Harriet is cinematic church. This weekend, Black women gathered in a Tampa theater reciting spirituals, sniffling, clapping, and talking back to the big screen at the larger-than-life historical heroine, Harriet Tubman. In the wake of national conversations about the delay of “General Tubman” on the $20 bill and the arrival of the first Africans to the British (American) colonies in 1619, Eve’s Bayou director Kasi Lemmons brings her auteur style to the Virginia-production using dreamscapes, conjure women, and spirit-filled land to flesh the early lives of Black folk freedom-dreaming along the Chesapeake, and Combahee and Delaware rivers. The movie is riveting.
Early talk about Harriet could have tanked it. To date, negative criticism about the live free or die tryin’ OG has been anchored by two claims to authenticity—the authenticity of a British-Nigerian actor, Cynthia Erivo, playing a revered African American, and the authenticity of a life narrative dramatized without the documentary conventions of a typical biopic.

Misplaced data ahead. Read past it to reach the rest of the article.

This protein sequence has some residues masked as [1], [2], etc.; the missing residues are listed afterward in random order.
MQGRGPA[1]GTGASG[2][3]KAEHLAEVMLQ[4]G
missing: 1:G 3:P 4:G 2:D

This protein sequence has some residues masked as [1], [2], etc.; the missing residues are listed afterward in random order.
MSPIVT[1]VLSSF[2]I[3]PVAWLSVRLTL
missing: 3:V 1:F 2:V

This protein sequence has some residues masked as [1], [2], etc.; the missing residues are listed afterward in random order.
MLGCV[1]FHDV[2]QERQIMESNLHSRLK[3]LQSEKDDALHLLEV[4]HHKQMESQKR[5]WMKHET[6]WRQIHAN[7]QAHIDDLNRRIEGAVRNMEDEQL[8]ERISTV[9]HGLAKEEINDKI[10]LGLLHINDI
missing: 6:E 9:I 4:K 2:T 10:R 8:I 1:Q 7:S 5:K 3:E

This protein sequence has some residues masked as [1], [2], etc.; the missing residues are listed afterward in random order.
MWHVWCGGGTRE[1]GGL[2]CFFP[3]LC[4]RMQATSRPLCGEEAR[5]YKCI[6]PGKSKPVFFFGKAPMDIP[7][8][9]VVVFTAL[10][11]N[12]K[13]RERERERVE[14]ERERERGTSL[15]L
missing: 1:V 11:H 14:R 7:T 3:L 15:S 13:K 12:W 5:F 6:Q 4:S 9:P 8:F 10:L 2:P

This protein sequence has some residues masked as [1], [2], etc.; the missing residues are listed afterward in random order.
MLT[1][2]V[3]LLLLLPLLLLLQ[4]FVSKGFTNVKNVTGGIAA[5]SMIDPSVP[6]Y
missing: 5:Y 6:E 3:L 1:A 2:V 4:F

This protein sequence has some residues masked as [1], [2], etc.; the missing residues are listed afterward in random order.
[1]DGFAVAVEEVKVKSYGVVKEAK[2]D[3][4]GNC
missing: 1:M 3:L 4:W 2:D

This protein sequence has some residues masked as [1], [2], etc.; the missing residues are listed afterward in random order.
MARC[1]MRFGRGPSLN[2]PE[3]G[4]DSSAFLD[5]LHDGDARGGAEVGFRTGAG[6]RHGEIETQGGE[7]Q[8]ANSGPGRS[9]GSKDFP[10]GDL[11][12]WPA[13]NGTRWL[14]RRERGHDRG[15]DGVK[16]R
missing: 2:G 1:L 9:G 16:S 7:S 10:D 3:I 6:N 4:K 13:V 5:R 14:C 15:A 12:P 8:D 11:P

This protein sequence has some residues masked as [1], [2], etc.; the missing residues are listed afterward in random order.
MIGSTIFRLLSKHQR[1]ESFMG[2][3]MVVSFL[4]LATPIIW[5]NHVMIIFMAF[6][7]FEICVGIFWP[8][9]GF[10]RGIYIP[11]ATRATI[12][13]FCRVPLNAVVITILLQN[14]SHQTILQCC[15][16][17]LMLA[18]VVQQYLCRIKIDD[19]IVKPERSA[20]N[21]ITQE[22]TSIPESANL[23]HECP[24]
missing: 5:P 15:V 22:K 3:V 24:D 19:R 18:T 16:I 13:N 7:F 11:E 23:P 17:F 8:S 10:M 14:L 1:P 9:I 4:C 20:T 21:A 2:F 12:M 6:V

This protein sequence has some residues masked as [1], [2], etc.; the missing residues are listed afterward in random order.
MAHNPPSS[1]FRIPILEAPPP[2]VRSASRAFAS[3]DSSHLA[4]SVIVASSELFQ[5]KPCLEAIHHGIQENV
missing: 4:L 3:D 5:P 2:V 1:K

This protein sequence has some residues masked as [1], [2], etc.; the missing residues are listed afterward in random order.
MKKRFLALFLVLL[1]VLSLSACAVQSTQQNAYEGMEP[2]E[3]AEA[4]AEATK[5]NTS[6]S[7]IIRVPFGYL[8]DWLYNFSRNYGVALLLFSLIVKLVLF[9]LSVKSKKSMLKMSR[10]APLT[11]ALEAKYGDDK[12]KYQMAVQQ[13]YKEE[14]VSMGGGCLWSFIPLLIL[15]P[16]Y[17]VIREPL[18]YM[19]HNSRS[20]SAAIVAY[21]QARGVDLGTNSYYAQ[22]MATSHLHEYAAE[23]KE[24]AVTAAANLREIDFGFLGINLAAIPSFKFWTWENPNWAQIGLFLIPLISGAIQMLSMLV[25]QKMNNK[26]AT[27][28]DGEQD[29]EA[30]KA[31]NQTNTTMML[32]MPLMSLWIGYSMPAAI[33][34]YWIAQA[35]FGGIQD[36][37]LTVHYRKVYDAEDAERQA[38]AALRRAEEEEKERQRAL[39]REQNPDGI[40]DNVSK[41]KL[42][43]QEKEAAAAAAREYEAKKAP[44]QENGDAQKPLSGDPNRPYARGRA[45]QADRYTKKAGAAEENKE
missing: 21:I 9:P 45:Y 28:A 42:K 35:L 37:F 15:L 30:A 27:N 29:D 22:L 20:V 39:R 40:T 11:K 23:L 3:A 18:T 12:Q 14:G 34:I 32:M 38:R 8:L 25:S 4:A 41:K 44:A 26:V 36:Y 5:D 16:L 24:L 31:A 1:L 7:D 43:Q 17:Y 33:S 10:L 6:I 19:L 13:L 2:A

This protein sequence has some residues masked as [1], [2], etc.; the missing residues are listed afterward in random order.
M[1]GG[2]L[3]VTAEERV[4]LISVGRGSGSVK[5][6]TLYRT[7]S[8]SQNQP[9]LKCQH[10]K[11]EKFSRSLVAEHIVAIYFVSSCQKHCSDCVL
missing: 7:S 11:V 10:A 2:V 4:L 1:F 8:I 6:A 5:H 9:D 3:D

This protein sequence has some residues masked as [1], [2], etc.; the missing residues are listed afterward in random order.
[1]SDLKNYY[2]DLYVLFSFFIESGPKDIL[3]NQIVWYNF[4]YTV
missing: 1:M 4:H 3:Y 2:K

Critics picked. Pulling up old social media posts and pulling out fact-checking sheets critics tried to poke holes in a movie amid the surging fanfare by Black women who take politics and popular culture seriously. Never mind that some critics have found offense at a movie’s narrative truth but remain unmoved bypresidential untruths that have had deadly consequences for communities of color. Never mind that some critics could have applauded Erivo and Lemmons on a Hollywood-produced story mining a diasporic past and a Wakanda-like Afrofuture. They did not remark on the overrepresentation of African Americans who stand in for all Black people across space and time. The selective picking is not surprising. In my mind, the criticism about Harriet has less to do with the actor or the narrative. Some critics do not know what to do with our stories. They do not know how to see us when there is no charismatic Black male lead(er), white savior, pinup superhero battle, or Hart-Haddish outlandish comedy. For critics and a country still catching up to the badassness of unbossed blackness, screening an abolitionist-conductor-soldier-suffragist through a Lemmons Black feminist lens is akin to seeing Moses.